ChromaGun VR is, as the name suggests, a PSVR update of Pixel Maniacs’ original ChromaGun game, a colour-based puzzler that has been around on iOS and computers for a few years but made its way to the PS4 in 2017.
The game is a straight port of the original with no new content, levels or puzzles. The only new feature is that the game is played with the PSVR headset and supports the Aim controller (although a DualShock 4 will work just fine too) which has us scratching our heads as to why this isn’t just a patch for the original rather than being a separate purchase (note: there was an offer to get the game free, if you owned the original, but at the time of writing this has expired).
I never dabbled with the original release and so am coming to this one completely fresh. From the outset though it is clear what this game’s primary influence is. The clean laboratory setting, the experimental tech, the style of the puzzles and the staid but funny comments that come from the person overseeing your trials all quite obviously are nods to the Portal games.
The similarities are obvious but ChromaGun VR does have its own gameplay mechanic. Rather than using portals and gravity, this game is all about colours. The basic premise is that you have to get to the exit of each level and in the way are various obstacles. Most of these are doors that have a pad that opens them. You can either stand on these or lure an AI droid to it so that the door stays open while you walk to the door.
To lure droids you can either paint a wall near them the same colour as they are or you can paint them to match the wall. Either way there will be an attraction effect and the droid will head in that direction unless you change one of the colours or create an attraction elsewhere. To ‘paint’ something you simply set your gun to one of three colours and then point and shoot using the Aim controller or the top of the DualShock.
Other droids are more aggressive and will follow you when shot/painted. They’re only slow but if they corner you, you might be in trouble and will end up dying and having to restart the level. However, you can use their aggression to lead them towards matching walls in order to open other doors.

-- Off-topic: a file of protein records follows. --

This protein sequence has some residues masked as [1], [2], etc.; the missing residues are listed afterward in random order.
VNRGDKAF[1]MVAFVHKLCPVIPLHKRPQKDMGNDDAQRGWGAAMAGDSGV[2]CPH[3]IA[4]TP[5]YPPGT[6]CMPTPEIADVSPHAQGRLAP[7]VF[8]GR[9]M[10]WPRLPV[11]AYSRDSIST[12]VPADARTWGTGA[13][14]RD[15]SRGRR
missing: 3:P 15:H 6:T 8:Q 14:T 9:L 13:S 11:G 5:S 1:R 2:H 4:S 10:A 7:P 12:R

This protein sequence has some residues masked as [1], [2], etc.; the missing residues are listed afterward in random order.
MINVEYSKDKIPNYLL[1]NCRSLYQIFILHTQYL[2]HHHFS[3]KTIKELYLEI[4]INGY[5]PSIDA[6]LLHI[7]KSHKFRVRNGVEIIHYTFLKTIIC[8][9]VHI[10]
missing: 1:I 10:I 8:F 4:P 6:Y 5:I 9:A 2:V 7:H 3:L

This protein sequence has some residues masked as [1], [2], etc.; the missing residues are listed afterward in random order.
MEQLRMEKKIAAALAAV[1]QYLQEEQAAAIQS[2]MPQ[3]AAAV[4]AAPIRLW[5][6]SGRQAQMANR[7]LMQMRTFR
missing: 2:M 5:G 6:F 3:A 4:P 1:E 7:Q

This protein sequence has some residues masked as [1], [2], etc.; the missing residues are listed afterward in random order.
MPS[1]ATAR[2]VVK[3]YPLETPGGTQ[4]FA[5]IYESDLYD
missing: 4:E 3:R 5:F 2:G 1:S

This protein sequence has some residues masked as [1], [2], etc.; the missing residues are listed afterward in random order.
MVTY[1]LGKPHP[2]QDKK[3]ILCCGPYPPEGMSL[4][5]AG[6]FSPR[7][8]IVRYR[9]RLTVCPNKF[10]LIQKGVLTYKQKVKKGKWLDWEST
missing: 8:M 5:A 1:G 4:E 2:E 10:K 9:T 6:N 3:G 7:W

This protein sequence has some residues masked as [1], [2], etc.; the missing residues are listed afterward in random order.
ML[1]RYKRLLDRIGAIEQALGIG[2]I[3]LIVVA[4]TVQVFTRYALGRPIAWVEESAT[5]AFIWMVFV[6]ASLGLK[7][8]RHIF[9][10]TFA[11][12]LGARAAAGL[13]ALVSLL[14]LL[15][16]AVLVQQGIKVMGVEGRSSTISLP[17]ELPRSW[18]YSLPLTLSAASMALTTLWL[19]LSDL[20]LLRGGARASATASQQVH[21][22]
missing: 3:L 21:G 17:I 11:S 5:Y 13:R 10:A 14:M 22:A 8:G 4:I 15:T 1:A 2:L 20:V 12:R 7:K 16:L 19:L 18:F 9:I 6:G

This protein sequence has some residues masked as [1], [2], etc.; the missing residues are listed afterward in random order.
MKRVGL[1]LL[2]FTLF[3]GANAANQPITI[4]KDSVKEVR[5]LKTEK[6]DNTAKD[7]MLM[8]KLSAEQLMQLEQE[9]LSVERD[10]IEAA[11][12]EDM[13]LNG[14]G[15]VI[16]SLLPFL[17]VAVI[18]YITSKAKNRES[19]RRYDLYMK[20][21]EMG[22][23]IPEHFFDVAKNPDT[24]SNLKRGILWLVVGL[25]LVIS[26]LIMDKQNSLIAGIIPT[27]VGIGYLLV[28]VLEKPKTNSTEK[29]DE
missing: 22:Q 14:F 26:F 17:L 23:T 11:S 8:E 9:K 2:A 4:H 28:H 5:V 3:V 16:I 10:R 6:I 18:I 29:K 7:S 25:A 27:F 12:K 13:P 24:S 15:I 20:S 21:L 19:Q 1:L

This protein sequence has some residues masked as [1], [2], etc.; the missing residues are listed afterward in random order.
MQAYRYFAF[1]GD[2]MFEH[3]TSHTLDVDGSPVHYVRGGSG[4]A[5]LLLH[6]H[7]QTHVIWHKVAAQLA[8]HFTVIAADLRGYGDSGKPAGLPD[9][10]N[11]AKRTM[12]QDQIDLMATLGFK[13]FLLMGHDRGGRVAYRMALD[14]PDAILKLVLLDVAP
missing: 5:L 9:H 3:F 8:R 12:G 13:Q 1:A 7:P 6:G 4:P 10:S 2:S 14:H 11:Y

The colour mechanic is smartly used. You fire primary colours only – red, blue and green – but can mix these into secondary colours by combining. If you try to add a third colour, the object will go black which has no attraction properties.
As you progress through the levels, different challenges are presented such as coloured walls that you can’t change, exploding floor tiles and various barrier types that add additional complexity. Of course this means that the later levels are more complicated than the early ones which are refreshingly brief. Much like many other puzzle games, this means that for some players the game might be less fun as you go on but if you like puzzles and using that brain of yours then you may find that the game gets stronger as it goes on.
The puzzles can be pretty satisfying and the game’s first person view and simple controls mean that you are never struggling with the interface when trying to figure things out. We’d love for there to be a sprint button though as there doesn’t appear to be a reason not to have one and it would definitely improve the user experience but there’s no issues aside from that.
Beyond the main ‘move this to move that to pass this to open that to go there and do that’ gameplay, there’s not a whole lot else to report from ChromaGun VR. The controls are pretty straightforward but while this is one of the few games to support the Aim controller, after a while I found it more comfortable to play with the DualShock. There’s no requirement for fast shooting so using the Aim is more of a stylistic choice to make it feel like you are holding the titular ChromaGun in the same way as you are in the game.
That said, we had no issues with tracking or aiming with either controller choice and the game offers you a few options in terms of your movement and comfort settings so the game shouldn’t be barf-central either but after a few hours of brainbusting puzzles and VR action, we did develop a headache which isn’t our usual experience with PSVR.
The take away from this review is that everything is pretty capable. The puzzles are well-designed, albeit a little repetitive, and the controls are functional enough. Visually the game is surprisingly bland though with a cold stark look and just those primary and secondary colours to brighten it up. The droid designs are very simplistic too so there’s not really much to it and the VR effect doesn’t particularly pop either.
In the end you are left with a decent but unremarkable puzzle game that offers a fair amount of content but the presentation does lack a little in terms of excitement and visual flair. The VR makeover doesn’t really feel essential but is a game that can be enjoyed, preferably in smaller sessions.
+ Simple but effective controls
+ Supports the Aim controller
- Visually a tad plain
- Gets repetitive